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Undergarments for the short term?

Discussion in 'Diving Into New Gear' started by mullannix930, Sep 20, 2020.

  1. mullannix930

    mullannix930 Solo Diver

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    I am getting a Drysuit from DRIS and also getting one of the upgraded warranties. With that undergarments are going to be tough. Other than merino, what else can I use to get me through a month or so till I can afford purpose undergarments?

    mom in Kentucky and only plan one or two dives in the 45 degree range.
     
  2. MrVegas

    MrVegas Nassau Grouper

    # of Dives: 100 - 199
    Location: Ohio
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    Since no one else replied . . . I bought a drysuit in March (also from DRIS) and have liked it a lot. If it is a membrane suit (bilam or trilam) the undergarment purchase is probably just as important as the drysuit purchase, which is something I didn't really think about at first. However, for my first several dives in roughly 43-46F water, I got by with Cabela's mid-weight long underwear and a random assortment of sweats. As everyone will tell you, cotton does not do well when wet. If everything stayed reasonably dry, the sweats worked alright, but not ideal. Make sure you figure out weighting in a relatively shallow and safe environment, since different undergarments can affect buoyancy a lot.

    Anyway, we eventually bought the 4th element Arctic undergarments, and the 4th element vest (x-core) for really cold water. I , wear the Cabela's long underwear under the Arctics. Those have worked much better. I also think DRIS has some house brand undergarments that are a little cheaper and probably made out of similar material. SEAC has a cheap -- but very thin -- set of undergarments. Of course, if you are not diving really cold water, you might not need as much.

    You might get more replies in the equipment section (exposure suits).
     
  3. Marie13

    Marie13 Great Lakes Mermaid ScubaBoard Supporter

    # of Dives: 200 - 499
    Location: Great Lakes
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    Multiple layers of polypro base layer and thicker merino wool might work, but it depends on your cold tolerance. A poly fleece pullover without a zip neck would do in a pinch as would poly fleece sweats. No ideal, but temporary. 2 pairs of heavy wool socks.
     
  4. broncobowsher

    broncobowsher Solo Diver

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    Avoid cotton, mother natures death fabric.

    wicking undies.
    Poly fleece outer. I probably have a couple old fleece hoodies that I could butcher the hood off of.
    I've known people to use a fleece onsie, lounge suit. Pretty cheap on Amazon. It will get you through cool water and short dives.

    Just get some wool socks.
     
  5. Raphus

    Raphus Nassau Grouper

    # of Dives: 50 - 99
    Location: Germany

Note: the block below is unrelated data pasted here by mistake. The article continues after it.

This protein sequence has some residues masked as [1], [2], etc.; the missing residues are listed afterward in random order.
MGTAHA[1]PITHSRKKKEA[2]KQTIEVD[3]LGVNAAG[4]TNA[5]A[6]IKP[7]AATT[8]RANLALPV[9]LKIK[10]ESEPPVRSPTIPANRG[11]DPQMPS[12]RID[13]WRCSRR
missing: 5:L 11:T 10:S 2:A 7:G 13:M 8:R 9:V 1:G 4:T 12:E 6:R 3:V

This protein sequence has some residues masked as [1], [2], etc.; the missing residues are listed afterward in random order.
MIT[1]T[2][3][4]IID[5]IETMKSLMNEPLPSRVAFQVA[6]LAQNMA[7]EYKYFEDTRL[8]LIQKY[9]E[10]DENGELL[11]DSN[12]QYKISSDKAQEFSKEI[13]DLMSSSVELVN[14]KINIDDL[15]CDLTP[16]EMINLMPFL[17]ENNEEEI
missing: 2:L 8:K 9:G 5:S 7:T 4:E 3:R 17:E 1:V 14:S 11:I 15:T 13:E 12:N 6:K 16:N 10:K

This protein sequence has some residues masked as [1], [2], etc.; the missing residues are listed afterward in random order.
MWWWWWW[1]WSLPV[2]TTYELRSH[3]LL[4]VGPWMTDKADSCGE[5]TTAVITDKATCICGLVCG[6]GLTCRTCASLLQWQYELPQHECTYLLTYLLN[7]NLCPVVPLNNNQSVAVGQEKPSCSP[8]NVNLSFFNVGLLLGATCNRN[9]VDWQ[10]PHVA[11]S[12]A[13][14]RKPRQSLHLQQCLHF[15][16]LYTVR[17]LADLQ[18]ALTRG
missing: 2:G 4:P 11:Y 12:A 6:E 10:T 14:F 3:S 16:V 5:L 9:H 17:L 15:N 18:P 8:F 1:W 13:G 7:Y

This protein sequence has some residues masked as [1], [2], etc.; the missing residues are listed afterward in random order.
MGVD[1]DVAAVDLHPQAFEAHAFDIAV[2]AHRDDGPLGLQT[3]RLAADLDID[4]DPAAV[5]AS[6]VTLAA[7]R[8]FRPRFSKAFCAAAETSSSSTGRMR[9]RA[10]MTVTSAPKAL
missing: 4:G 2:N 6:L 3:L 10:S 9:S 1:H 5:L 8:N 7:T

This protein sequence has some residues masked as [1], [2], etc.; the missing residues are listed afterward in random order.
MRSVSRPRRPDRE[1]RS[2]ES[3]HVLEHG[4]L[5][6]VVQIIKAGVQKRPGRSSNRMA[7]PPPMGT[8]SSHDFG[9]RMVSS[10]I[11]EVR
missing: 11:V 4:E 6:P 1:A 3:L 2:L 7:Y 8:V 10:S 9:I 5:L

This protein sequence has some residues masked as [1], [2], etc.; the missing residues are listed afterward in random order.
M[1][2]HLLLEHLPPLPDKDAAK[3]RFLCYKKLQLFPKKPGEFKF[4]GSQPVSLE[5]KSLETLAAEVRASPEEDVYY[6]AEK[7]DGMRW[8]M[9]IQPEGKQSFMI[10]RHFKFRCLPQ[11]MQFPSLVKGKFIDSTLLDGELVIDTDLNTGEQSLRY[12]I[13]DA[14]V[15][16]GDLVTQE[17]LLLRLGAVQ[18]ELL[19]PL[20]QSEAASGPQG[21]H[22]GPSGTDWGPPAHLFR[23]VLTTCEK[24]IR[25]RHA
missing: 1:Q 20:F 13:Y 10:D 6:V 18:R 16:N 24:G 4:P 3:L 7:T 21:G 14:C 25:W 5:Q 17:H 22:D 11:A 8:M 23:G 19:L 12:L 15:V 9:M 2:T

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    Why not cotton?
     
  6. rongoodman

    rongoodman ScubaBoard Supporter ScubaBoard Supporter

    # of Dives: 200 - 499
    Location: Albany, NY
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    For the same reason a down vest would be a bad idea in that environment. It absorbs and retains moisture, diminishing it's value as an insulator.
     
  7. rob.mwpropane

    rob.mwpropane ScubaBoard Supporter ScubaBoard Supporter

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    Would help to know what type of suit? Trilam or neoprene? I'm assuming trilam.

    When I started diving a ds I asked the same question and was told stay away from cotton and bundle up like you're going out in the snow.

    Fast forward and I did pick up a set of forth element arctics. Hands down one of the best investments I've made.

    Good luck and have fun!!!
     
  8. Azraelien

    Azraelien Angel Fish

    # of Dives: 50 - 99
    Location: Slovakia
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    it doesn't retain insulating properties when wet
     
  9. broncobowsher

    broncobowsher Solo Diver

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    And there WILL be moisture inside the suit. You perspire inside a sealed bag. The bag is cold. As that moisture works toward the suit it will condense. A good undergarment system will pull the moisture away from you and keep it against the suit, preserving the insulation in the middle.

    Cotton soaks up that water making itself thermally conductive. Conducting heat from your body straight to the suit.

    Cotton works outside as it can breath. The lack of breathing is the problem with cotton. And that is what you have inside a drysuit.
     
    Brett Hatch likes this.
  10. Cap335

    Cap335 Dive Shop

    # of Dives: I'm a Fish!
    Location: Houston
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    If you have a 3 or 5 mil 1 piece it will work for a month
     

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